Every flight you have ever taken has begun with this reminder. Such common sense! In case of an emergency you need to be able to help the younger or frailer person next to you and that means taking care of your own oxygen needs first. But everyone needs this reminder because it is so tempting to try to help others before ourselves.
This is even truer when we are thrust into a caregiving role for someone we love. But it is ignored much more than observed.
I am struggling with the loss of two dear friends, Suzanne & Don. Theirs was a very happy, second marriage for each of them. In our circle of friends they were charismatic, charming, and physically active. We did lots of social and athletic things with them.
Then a few years ago Don began to have what we thought were fairly manageable issues with his knees and vision. But, we started to notice that they stopped inviting others and stopped accepting invitations. Everyone saw less and less of them until it became quite rare for anyone in our circle of friends to have any news of them.
More time passed without much news and then, a couple of years ago, we found out that Don had developed dementia. Suzanne was doing all the caregiving and they were isolating at home and watching lots of TV. He became more difficult. She, luckily, could afford to bring in 24×7 caregivers to help with his care, demands, erratic behaviors, nighttime wandering and complex health issues. But she did not maintain her friendships, exercise or outside interests. Taking care of Don was as much as she felt she could handle and she forgot to take care of herself.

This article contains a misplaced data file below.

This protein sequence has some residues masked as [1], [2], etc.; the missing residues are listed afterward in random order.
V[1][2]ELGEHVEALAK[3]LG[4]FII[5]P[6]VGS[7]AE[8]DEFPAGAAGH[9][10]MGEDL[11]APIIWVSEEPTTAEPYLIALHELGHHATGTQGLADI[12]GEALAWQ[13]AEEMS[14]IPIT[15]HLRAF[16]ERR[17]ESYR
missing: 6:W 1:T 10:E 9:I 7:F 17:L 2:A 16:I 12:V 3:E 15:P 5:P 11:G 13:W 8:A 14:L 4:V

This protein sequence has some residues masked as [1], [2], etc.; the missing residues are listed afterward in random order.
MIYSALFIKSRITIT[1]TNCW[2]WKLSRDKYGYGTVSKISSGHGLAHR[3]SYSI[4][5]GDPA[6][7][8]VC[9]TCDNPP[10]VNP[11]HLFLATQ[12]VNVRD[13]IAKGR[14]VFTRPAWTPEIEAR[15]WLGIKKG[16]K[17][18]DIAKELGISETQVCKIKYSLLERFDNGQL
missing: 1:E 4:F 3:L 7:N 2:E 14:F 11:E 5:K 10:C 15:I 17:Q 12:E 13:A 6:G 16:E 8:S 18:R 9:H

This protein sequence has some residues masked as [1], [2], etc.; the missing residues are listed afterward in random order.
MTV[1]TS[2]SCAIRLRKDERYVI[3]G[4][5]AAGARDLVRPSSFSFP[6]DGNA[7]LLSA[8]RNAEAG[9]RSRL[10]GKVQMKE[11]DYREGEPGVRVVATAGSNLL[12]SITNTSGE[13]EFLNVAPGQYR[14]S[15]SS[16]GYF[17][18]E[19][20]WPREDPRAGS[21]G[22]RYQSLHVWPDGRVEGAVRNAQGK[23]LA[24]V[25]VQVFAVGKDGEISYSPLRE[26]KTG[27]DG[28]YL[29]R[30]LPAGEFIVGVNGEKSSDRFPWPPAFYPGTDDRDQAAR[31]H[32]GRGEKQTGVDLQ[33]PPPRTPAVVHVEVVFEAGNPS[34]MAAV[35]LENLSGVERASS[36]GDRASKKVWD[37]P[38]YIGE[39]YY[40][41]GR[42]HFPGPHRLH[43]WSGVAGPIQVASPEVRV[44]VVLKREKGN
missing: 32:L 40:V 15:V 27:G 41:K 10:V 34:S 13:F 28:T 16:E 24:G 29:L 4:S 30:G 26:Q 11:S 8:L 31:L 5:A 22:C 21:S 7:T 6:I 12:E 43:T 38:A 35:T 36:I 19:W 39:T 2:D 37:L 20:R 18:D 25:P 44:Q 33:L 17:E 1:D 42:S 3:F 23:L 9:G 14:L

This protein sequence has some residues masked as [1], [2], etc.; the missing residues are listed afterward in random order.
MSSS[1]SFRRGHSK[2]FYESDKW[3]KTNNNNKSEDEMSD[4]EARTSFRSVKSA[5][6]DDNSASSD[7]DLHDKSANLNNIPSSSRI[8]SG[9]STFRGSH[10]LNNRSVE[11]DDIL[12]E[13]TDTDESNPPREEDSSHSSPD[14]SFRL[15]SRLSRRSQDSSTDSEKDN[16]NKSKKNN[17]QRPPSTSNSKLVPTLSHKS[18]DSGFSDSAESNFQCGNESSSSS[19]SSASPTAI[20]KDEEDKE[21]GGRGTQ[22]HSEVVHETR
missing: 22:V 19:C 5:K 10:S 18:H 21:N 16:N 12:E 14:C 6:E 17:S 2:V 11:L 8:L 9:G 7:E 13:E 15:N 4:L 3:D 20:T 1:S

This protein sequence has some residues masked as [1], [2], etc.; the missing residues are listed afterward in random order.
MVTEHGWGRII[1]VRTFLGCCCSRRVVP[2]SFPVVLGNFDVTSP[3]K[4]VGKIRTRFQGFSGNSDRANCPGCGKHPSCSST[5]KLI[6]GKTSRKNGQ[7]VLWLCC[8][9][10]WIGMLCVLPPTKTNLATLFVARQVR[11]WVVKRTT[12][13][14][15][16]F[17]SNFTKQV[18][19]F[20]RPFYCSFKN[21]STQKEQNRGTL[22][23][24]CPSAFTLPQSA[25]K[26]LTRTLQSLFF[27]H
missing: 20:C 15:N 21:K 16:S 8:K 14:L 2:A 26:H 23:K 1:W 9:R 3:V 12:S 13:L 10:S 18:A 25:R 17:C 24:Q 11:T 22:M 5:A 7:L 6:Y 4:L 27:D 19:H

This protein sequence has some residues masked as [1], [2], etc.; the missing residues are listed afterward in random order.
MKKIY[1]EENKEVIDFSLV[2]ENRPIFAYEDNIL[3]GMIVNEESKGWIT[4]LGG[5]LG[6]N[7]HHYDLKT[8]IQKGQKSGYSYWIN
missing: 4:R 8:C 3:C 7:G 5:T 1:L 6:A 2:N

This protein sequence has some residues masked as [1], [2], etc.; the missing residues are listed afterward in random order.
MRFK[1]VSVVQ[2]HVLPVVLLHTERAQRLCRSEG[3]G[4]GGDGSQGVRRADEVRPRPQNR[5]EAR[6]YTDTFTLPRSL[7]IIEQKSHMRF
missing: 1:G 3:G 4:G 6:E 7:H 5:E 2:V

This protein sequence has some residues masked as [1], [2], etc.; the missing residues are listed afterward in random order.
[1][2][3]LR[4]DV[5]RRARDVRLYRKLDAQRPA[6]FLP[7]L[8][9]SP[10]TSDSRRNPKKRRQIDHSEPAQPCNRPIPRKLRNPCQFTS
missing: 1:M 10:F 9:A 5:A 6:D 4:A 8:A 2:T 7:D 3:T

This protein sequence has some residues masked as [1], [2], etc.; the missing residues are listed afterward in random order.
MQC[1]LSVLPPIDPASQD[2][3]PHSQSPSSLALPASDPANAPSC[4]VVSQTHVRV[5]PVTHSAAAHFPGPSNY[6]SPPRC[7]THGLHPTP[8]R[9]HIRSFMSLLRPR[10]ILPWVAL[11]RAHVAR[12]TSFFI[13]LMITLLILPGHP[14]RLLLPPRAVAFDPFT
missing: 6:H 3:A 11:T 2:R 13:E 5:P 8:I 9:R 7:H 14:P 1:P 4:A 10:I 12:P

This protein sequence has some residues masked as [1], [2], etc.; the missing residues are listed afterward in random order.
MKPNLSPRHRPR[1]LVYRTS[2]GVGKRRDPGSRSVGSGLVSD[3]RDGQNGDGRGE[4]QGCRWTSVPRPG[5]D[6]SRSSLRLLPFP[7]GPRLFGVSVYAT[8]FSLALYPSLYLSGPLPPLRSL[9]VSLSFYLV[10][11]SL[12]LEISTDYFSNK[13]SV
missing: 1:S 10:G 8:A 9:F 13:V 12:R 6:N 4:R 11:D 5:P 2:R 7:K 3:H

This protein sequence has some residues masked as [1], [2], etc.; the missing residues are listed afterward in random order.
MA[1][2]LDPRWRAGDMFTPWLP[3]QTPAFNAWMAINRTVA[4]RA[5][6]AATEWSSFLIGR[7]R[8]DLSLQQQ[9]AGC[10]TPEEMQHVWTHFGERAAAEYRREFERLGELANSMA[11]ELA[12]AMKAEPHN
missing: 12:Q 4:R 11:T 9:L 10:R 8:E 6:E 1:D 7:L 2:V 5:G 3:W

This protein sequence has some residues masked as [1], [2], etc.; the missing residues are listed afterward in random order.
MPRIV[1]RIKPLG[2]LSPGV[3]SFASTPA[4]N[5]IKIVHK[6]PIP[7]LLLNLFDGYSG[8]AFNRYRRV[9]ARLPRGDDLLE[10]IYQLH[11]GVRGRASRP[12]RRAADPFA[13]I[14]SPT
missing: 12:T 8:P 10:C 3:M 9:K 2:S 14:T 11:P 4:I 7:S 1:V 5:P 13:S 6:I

By the time Don was close to the end, Suzanne was totally worn out. She was less mobile than he was. She couldn’t even get out of a chair without assistance or walk more than 15 feet. She had broken her wrist, had atrial fibrillation, anxiety attacks and several other ailments. All this meant that she could not attend to him for his last couple of weeks and that made her feel even worse and guilty because she could not be with him. She died 3 weeks after he did.
Suzanne’s sacrifice could not change the course of his illness. She could have taken better care of herself. She could have been here today to cheer on her daughter’s successful, growing career. She could have been here tomorrow to watch her grand
daughter grow into a woman. If only…